Autism and Communication

Children with autism have difficulties in talking to or expressing themselves using words the way other children do. There are those who usually “keep to themselves” and are able to communicate with devices.

These children can’t usually “connect” or easily understand the underlying language symbolisms which include non-verbal language cognition and the more advanced skills like pragmatics and listening. They usually respond to short and easily understandable instructions rather than long complicated ones. Their names will be called but they do not look at the person calling them.

They react differently in situations like when there’s a thunderstorm or a certain part of a tv/radio commercial or song being played.

Social Interaction

Due to these children’s difficulties in communicating with others, they have a hard time making friends, start conversations and “get” the humor behind jokes.

Repetitive, Restricted and/or Stereotyped Behavior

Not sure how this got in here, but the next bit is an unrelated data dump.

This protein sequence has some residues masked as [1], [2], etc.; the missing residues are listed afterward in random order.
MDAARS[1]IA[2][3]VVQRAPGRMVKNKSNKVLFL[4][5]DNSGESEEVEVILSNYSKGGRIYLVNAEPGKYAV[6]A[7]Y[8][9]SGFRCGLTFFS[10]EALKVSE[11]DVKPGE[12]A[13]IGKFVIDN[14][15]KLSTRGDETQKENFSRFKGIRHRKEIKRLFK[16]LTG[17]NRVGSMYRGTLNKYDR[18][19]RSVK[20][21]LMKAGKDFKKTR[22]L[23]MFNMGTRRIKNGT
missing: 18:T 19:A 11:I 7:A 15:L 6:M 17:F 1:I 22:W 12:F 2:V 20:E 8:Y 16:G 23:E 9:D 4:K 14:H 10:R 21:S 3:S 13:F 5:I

They thrive in routine like putting socks on the right foot first and not the other way around. They do repetitive behavior like banging or clapping. In some of those classified as having classical autism, these children manifest hand-flapping, rocking back and forth, turning things around over and over among other things.

The number used to be much bigger but these days, it is said that autism affects 1 child in every 150 children.

Scientists are still baffled as to the cause of this condition for one because of the complexity of the human brain.. Some believe that some of the brain connections that have something to do with communication, emotions and certain behaviors affecting social interactions do not develop as it should.

There are instances of sibling or cousins with autism.

How to Deal with Autism continue reading this entry »